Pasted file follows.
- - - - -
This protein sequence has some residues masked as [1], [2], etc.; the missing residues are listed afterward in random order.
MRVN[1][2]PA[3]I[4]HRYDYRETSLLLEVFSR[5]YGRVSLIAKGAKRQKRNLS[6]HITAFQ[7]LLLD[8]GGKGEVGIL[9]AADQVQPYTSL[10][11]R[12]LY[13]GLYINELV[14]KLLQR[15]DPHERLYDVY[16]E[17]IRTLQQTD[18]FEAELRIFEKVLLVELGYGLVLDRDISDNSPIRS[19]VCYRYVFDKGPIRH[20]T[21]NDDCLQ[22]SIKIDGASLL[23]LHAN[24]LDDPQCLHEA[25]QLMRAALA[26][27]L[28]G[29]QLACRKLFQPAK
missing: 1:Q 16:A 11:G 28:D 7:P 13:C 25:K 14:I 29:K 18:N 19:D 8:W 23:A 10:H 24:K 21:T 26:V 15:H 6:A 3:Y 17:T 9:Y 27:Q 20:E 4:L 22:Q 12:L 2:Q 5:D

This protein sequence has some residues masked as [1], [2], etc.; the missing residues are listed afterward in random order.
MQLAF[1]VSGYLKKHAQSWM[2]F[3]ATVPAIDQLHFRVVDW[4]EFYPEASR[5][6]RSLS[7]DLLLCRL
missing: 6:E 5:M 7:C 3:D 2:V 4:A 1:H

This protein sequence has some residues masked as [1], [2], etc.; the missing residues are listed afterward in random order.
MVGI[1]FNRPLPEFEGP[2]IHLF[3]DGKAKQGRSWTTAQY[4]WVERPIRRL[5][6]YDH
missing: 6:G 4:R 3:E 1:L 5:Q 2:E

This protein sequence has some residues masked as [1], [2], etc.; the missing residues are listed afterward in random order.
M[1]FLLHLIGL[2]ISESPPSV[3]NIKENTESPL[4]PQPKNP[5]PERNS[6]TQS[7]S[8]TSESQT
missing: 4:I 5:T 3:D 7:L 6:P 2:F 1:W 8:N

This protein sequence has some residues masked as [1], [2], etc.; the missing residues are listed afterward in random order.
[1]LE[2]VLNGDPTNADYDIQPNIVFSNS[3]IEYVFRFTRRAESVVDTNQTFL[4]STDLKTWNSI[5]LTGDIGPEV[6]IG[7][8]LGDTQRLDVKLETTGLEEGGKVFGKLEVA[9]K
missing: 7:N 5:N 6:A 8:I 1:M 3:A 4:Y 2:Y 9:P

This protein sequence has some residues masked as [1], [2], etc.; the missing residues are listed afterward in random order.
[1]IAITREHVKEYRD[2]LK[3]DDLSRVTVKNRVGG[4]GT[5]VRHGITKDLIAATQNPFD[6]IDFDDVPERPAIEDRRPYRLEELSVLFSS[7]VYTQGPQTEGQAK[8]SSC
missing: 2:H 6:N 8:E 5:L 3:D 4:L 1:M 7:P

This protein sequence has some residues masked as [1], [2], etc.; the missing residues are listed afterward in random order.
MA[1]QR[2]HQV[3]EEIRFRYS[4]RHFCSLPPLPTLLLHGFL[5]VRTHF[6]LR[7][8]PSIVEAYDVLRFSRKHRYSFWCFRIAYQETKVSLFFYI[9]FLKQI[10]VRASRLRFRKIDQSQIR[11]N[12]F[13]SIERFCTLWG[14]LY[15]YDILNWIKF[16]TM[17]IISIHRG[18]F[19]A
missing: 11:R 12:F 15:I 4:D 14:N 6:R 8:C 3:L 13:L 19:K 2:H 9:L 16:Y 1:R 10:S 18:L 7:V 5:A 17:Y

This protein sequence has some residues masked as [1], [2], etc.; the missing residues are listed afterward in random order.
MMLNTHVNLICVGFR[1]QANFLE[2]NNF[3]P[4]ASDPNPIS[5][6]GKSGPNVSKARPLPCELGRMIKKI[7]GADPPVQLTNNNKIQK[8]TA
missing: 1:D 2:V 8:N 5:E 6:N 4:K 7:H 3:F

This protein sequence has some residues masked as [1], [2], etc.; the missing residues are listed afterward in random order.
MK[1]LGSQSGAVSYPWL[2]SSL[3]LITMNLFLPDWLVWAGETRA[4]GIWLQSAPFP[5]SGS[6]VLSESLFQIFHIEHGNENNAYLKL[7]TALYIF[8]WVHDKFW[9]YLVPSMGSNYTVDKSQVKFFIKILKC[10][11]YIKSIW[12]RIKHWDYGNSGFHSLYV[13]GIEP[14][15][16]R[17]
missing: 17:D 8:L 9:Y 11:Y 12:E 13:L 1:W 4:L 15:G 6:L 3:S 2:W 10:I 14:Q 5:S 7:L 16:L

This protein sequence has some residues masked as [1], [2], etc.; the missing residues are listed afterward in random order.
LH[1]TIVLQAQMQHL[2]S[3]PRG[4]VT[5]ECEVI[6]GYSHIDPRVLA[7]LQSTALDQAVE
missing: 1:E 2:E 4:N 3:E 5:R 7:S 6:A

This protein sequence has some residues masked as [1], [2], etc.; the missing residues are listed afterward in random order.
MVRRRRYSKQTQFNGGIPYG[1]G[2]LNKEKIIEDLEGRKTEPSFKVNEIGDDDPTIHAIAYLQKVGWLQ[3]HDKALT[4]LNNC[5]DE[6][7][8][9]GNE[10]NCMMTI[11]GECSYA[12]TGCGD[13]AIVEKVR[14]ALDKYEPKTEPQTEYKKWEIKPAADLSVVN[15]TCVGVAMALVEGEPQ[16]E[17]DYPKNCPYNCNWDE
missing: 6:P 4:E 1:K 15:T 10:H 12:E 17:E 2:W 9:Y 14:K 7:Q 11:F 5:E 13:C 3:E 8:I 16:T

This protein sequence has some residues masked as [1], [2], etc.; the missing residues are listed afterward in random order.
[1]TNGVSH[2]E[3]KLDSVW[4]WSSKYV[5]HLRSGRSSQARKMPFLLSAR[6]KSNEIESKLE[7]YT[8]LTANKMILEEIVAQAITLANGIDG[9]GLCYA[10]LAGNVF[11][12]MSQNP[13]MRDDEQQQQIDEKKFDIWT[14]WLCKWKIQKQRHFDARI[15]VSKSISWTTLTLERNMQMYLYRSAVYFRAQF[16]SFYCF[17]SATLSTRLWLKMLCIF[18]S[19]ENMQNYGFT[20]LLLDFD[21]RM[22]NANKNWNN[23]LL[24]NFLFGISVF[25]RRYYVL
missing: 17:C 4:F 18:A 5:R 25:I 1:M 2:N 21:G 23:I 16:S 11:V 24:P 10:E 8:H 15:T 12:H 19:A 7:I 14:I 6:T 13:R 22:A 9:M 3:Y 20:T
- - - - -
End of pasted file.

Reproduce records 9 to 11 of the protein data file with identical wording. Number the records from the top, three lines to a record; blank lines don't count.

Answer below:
This protein sequence has some residues masked as [1], [2], etc.; the missing residues are listed afterward in random order.
MK[1]LGSQSGAVSYPWL[2]SSL[3]LITMNLFLPDWLVWAGETRA[4]GIWLQSAPFP[5]SGS[6]VLSESLFQIFHIEHGNENNAYLKL[7]TALYIF[8]WVHDKFW[9]YLVPSMGSNYTVDKSQVKFFIKILKC[10][11]YIKSIW[12]RIKHWDYGNSGFHSLYV[13]GIEP[14][15][16]R[17]
missing: 17:D 8:L 9:Y 11:Y 12:E 13:L 1:W 4:L 15:G 6:L 3:S 2:W 10:I 14:Q 5:S 7:L 16:L

This protein sequence has some residues masked as [1], [2], etc.; the missing residues are listed afterward in random order.
LH[1]TIVLQAQMQHL[2]S[3]PRG[4]VT[5]ECEVI[6]GYSHIDPRVLA[7]LQSTALDQAVE
missing: 1:E 2:E 4:N 3:E 5:R 7:S 6:A

This protein sequence has some residues masked as [1], [2], etc.; the missing residues are listed afterward in random order.
MVRRRRYSKQTQFNGGIPYG[1]G[2]LNKEKIIEDLEGRKTEPSFKVNEIGDDDPTIHAIAYLQKVGWLQ[3]HDKALT[4]LNNC[5]DE[6][7][8][9]GNE[10]NCMMTI[11]GECSYA[12]TGCGD[13]AIVEKVR[14]ALDKYEPKTEPQTEYKKWEIKPAADLSVVN[15]TCVGVAMALVEGEPQ[16]E[17]DYPKNCPYNCNWDE
missing: 6:P 4:E 1:K 15:T 10:H 12:E 17:E 2:W 9:Y 14:K 7:Q 11:F 5:E 13:C 3:E 8:I 16:T